Dream because dreams though they are strange and peripheral to our lives, they are often the instrument of revolution. Dream because my Korean ancestors don't take dreams lightly – they believe that dreams can tell you everything from the biological sex of the baby in your belly to when someone is nearing their death. Dream because our desires and hopes for our lives are usually barely articulated but cannot be bottled up and will find their way to the surface of our consciousness. Dream because they lead us to risk and change, and to grasp the possibility of a different reality. Dream because they are for the fools and desperados and the hopemongers.
Dream because I need to keep seeing in ways beyond what is rational or reasonable.
Skeet would often say something similar. Something about not staying on the mountain top because we aren't made to live at the elevation. That even though we are able to see more clearly and feel more deeply, we are meant to have those moments in glimpses and glimmerings. We are made to live in the valleys. Jesus led his disciples back down, too.
But, I'm reminded over and over – it's the long run down and back with college students, it's the now traditional catch-up over coffee with a friend, it's being squeezed into a pew with 10 others during worship – we don't go it alone, we have the people around us, we have our tribes and communities, and we always, always have those signs, we carry those dreams, to lead us.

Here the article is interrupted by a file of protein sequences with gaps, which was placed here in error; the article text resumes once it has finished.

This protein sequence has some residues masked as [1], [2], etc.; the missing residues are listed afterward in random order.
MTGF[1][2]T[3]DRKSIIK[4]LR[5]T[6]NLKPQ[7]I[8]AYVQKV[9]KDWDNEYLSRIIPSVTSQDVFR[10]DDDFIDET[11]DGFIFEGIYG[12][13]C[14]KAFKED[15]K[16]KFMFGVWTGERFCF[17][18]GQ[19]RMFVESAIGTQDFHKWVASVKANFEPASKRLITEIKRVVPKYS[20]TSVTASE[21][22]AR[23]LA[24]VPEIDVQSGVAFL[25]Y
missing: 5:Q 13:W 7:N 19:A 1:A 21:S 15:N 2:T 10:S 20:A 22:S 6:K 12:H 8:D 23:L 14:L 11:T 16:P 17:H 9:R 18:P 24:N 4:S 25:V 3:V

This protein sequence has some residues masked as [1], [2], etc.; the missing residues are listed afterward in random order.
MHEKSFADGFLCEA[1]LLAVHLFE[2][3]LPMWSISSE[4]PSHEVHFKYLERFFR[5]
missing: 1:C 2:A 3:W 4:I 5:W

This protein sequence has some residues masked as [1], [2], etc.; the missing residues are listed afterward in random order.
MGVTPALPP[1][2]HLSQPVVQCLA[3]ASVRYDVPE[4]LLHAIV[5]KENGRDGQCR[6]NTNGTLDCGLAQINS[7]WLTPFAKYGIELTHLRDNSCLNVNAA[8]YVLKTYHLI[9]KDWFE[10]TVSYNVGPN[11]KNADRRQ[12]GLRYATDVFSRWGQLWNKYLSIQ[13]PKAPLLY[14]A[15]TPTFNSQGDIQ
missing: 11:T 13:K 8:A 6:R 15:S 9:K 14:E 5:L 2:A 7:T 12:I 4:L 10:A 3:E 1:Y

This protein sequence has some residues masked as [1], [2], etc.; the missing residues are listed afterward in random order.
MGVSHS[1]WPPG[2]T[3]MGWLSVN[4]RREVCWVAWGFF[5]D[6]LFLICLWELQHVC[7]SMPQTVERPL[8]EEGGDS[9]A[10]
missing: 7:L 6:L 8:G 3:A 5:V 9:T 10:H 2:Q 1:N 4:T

I know many of you feel something similar, a yearning to be together in the sanctuary, to hear the music, to see the smiles and hugs of those near and dear to our hearts, to be fed and nourished for the week that looms ahead. It’s a time to remember that our life together is not just a dream, but a way to remember who we are, and whose we are, as it is proclaimed at the table when we recount Jesus’s words, "Take, eat, do this remembering me.” Remember. We remember, but God remembers us.
God re-members, knits us together, binds us to one another over and over, not only our hearts and minds, and dreams, but in our being in the flesh with one another.
There are so many ways that a church community can show up for one another, and give each other a glimpse of something bigger and brighter. The body of Christ, God’s Spirit, and our worship of God – these are not limited to time and space. May we find courageous and creative ways to love and care for one another, and may we be the muses for each other’s dreams.
Mihee Kim-Kort is a Presbyterian (PCUSA) minister, speaker, writer, and slinger of hopeful stories about faith and church. Her writing and commentary can be found at TIME, BBC World Service, USA Today, Huffington Post, Christian Century, On Being, Sojourners, and Faith & Leadership. She is a PhD student in Religious Studies at Indiana University where she and her Presbyterian minister-spouse live with their three kids in Hoosier country.
Twitter | @miheekimkort
Instagram | @mkimkort
Website | mkimkort.com
Church Anew is dedicated to igniting faithful imagination and sustaining inspired innovation by offering transformative learning opportunities for church leaders and faithful people.
As an ecumenical and inclusive ministry of St. Andrew Lutheran Church, the content of each Church Anew blog represents the voice of the individual writer and does not necessarily reflect the position of Church Anew or St. Andrew Lutheran Church or Day1 on any specific topic.